The Commission found that repetition of the words “Washington, D. C.,” the use of “elaborate type styles on several forms to simulate legal documents,” and the overall format of the material “exploit the assumption of many low income debtors that anything emanating from Washington, D. C., comes from the government * * *”
The Commission also found that the vague references to state laws permitting attachment of various types of property had a tendency to deceive. “[T]he general statement on respondent’s forms fails to take into account numerous variations in state law * * *” The Commission concluded “that the sole purpose of including this catalog of creditors’ rights is to intimidate and deceive the debtor, rather than to inform him of the legal rights of his creditor.”
The Commission ordered Floersheim to stop using words like “Claimant’s Information Questionnaire,” “Current Employment Records,” “Change of Address,” and “Payment Demand.” The order also requires Floersheim to place on his forms, in type as large as the largest type (exclusive of captions), the fact that the United States Government is not interested in the debt and that the sole purpose of the form is to get information in order to collect a delinquent debt. Floersheim is prohibited from using forms that simulate government documents or which give the impression a third party, other than the creditor, is interested in the debt.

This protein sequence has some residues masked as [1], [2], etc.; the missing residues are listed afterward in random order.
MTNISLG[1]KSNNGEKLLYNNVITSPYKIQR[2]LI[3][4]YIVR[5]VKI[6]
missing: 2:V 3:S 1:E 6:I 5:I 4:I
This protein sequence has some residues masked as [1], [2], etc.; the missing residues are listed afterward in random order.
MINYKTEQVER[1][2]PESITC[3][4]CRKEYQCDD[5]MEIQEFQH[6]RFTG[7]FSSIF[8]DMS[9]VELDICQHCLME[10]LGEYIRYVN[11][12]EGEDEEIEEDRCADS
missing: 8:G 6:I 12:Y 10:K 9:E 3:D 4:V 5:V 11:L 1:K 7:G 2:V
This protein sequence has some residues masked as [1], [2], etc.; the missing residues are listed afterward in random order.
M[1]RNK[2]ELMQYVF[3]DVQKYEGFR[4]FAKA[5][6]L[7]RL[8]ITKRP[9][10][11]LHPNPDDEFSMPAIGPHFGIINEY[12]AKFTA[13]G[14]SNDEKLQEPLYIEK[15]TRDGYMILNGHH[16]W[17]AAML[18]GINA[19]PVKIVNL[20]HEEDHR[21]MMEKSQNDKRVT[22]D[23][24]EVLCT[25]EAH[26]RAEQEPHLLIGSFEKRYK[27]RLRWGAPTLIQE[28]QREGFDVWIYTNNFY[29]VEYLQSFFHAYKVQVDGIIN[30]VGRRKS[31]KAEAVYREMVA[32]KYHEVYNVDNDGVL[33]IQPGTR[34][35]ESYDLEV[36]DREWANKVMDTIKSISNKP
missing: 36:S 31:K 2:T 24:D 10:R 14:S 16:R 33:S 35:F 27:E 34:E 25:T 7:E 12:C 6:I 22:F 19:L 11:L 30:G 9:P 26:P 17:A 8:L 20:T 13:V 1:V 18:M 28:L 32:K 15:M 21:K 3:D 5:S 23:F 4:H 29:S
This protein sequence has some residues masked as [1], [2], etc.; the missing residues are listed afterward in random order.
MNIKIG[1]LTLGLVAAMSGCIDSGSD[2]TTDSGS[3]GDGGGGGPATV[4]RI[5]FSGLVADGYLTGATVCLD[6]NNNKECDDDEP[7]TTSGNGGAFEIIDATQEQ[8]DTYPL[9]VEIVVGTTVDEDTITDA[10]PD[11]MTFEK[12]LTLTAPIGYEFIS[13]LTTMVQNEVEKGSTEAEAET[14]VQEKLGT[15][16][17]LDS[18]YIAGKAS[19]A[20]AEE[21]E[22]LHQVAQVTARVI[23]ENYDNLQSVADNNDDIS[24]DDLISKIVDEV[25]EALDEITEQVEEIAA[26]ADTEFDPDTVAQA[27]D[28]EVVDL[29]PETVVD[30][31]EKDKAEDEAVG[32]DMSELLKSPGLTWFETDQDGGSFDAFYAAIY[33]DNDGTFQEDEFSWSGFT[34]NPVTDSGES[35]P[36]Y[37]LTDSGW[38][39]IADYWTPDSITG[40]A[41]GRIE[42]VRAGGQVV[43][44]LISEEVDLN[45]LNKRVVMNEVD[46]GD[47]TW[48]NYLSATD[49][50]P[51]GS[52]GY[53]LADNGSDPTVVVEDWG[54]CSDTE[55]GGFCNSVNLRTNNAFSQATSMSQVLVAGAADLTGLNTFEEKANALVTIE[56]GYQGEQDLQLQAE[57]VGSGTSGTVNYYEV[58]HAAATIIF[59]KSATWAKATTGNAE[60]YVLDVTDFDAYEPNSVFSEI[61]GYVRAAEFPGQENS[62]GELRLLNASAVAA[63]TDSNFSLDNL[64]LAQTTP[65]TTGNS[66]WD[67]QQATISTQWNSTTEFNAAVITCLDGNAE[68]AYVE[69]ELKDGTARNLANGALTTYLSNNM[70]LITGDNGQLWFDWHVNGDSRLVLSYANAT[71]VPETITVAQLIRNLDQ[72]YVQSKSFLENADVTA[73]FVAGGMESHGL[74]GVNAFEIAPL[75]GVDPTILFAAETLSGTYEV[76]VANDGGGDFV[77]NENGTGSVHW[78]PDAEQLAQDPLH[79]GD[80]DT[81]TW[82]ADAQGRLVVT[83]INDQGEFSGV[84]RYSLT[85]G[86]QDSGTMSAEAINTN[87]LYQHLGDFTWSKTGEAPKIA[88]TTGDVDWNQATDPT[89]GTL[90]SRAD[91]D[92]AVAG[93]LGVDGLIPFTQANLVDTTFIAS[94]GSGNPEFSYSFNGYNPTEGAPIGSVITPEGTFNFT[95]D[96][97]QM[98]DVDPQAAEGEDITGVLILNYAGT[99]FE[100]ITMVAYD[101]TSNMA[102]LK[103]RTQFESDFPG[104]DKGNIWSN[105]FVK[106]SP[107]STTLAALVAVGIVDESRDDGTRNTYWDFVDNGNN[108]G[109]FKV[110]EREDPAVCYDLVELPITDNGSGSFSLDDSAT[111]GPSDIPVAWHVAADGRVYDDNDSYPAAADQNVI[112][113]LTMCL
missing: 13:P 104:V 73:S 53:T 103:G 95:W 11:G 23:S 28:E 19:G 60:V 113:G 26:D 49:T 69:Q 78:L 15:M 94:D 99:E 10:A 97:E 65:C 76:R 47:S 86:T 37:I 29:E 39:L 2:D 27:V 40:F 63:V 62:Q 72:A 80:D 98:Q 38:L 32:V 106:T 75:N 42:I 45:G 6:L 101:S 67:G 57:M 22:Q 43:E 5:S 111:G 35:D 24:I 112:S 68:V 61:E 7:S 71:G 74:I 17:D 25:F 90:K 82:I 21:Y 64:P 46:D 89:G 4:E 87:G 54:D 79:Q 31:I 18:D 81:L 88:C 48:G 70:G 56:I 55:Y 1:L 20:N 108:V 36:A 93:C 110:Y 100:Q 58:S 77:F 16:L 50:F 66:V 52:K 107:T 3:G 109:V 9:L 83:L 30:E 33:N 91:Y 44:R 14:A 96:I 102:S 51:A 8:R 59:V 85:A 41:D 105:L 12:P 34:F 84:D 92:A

The Commission’s order required that the identity of the creditor must be prominently revealed on all forms. Creditors’ rights must not be misstated and, where creditors’ rights after judgment are stated, the form must also disclose that prior to judgment the debtor will have an opportunity to defend in a court of law.